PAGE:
Undernutrition in Steers: Its Relation to Metabolism, Digestion, and Subsequent Realimentation

Undernutrition in Steers: Its Relation to Metabolism, Digestion, and Subsequent Realimentation

Undernutrition in Steers: Its Relation to Metabolism, Digestion, and Subsequent Realimentation

Undernutrition in Steers: Its Relation to Metabolism, Digestion, and Subsequent Realimentation

Excerpt

During the period of stress of the Great War attention was repeatedly fixed on the importance of conservation of food resources and, to a certain extent, on the possibilities of curtailing the food intake at certain stages of animal and human life. This latter consideration led to a number of physiological observations on men, partly of laboratory and partly of a nation-wide nature. The final conclusions were that with adult humans a considerable curtailment in food intake may obtain for many months without serious, permanent detriment, and that the safety factors of the animal body are so great as to permit complete recuperation after a prolonged period of submaintenance food intake, although even now it is not settled as to how long such underfeeding can be carried out with man with full recuperation still possible. Extensive experience in the complete withdrawal of food for both short and long periods with men showed clearly that such withdrawal was not especially distressing and certainly left no demonstrably injurious after-effects. It can be safely stated that a complete withdrawal of food of from two days to a week is not injurious to the human organism. Indeed, one observation where the subject was studied during a 31-day fast showed a phenomenal retention of physical and mental powers, with ultimately complete recuperation. Based upon these extensive experiences with humans, it seemed not inadvisable to attempt observations on large domestic animals, with a primary object of noting the influence of prolonged undernutrition upon the physiology and general welfare of such animals. Entirely aside from the profound physiological interest attached to such a study of undernutrition is the fact that the great economic problems attending beef production are in the last analysis closely interwoven with scientific feeding, and we have as yet only an incomplete answer to the question, What is scientific stock feeding? In the light of our studies with humans, information as to the effect of undernutrition, if not indeed complete fasting, in beef animals is certainly essential to a full knowledge of the science of feeding.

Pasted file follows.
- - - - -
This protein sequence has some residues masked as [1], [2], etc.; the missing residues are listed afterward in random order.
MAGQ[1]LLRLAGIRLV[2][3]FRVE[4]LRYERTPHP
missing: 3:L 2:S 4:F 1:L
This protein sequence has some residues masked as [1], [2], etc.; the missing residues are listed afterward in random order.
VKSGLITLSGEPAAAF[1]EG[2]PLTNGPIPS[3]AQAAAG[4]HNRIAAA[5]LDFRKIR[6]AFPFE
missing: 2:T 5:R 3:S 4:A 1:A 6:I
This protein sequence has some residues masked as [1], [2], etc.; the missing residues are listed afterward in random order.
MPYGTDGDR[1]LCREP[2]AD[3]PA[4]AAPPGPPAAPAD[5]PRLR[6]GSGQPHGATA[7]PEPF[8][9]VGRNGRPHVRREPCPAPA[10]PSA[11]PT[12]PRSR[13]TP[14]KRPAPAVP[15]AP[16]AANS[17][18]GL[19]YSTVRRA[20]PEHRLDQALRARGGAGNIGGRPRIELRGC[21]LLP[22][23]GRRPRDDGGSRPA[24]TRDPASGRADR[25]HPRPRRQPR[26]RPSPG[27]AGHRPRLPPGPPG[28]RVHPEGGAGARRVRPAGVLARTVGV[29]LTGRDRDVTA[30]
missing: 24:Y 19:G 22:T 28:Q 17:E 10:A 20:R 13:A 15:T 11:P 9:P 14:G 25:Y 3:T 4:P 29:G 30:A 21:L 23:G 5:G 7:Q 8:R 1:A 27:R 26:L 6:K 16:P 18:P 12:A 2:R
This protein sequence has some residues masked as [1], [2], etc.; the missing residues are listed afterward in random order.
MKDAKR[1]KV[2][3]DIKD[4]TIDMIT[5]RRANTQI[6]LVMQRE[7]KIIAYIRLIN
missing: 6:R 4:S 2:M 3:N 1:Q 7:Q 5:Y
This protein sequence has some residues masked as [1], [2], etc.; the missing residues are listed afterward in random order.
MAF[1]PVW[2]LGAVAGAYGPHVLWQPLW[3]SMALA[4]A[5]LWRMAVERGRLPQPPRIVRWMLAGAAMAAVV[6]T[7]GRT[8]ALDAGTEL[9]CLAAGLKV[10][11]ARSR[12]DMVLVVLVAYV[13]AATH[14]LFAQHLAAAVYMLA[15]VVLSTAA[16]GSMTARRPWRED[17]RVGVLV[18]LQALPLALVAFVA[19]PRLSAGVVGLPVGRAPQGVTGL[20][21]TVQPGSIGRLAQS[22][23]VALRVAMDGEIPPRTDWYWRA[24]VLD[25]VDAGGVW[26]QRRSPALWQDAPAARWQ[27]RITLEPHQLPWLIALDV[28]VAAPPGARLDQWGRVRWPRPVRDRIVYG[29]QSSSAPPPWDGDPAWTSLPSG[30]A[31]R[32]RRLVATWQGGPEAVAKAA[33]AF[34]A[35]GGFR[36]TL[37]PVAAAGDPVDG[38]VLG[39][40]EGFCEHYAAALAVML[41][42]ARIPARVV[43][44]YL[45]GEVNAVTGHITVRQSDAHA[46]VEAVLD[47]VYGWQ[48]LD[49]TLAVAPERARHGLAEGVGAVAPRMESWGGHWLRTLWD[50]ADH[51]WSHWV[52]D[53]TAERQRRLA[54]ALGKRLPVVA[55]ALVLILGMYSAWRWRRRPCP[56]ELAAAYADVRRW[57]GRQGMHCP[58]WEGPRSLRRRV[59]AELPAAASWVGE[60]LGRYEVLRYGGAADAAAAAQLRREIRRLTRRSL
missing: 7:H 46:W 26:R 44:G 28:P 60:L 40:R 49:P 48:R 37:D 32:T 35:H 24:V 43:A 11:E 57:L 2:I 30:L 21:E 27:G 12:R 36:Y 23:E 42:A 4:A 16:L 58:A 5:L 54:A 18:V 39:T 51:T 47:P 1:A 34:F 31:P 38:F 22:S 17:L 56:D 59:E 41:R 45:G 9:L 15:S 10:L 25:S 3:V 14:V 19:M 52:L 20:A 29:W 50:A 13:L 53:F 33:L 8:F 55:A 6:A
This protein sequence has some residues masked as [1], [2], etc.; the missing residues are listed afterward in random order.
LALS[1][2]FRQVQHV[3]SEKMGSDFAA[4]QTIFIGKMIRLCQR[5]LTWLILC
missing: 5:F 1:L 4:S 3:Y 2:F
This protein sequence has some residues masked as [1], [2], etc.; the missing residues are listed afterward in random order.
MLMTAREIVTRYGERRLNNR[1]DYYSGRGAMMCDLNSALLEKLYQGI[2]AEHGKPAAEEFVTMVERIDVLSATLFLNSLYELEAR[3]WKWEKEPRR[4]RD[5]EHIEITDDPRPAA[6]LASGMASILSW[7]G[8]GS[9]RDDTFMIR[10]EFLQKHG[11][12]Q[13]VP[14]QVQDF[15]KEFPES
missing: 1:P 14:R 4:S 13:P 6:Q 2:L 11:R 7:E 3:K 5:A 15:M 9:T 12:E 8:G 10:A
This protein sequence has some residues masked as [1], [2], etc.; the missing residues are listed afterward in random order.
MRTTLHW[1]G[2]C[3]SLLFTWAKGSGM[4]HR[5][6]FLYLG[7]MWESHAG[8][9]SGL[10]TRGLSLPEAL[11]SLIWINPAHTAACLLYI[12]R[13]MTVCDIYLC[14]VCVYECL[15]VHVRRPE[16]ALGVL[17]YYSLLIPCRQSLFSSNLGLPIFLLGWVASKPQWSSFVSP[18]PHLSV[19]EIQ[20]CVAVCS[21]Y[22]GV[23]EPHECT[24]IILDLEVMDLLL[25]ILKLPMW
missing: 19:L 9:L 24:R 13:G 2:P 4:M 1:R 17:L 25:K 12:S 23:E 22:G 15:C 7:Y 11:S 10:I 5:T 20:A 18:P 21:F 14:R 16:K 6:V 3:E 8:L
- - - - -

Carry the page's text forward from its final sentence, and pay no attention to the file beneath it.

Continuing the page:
The commonest rule in practical as well as in supposedly scientific livestock feeding implies that a most liberal provision of food under any and all conditions (i. e., maintenance, growth, and production) is a prime requisite of good management and a procedure essential to profit. While this seems to have been a sound rule during our earlier period of overproduction in crops, and applicable especially to the corn-belt sections of our country, it is becoming increasingly clear that its application to conditions with less prolific indigenous feed supplies must be open to severe criticism.

It is axiomatic that the finished animal products can be transported to market much more cheaply than the raw products (hay, fodder, and concentrated feeds) required to produce them, and it therefore follows, as a logical corollary, that such feedstuffs can be most economically converted into animal products in the section where they are grown, where there is the least handling, and (what is of even greater importance) when subjected to the least possible trade manipula-

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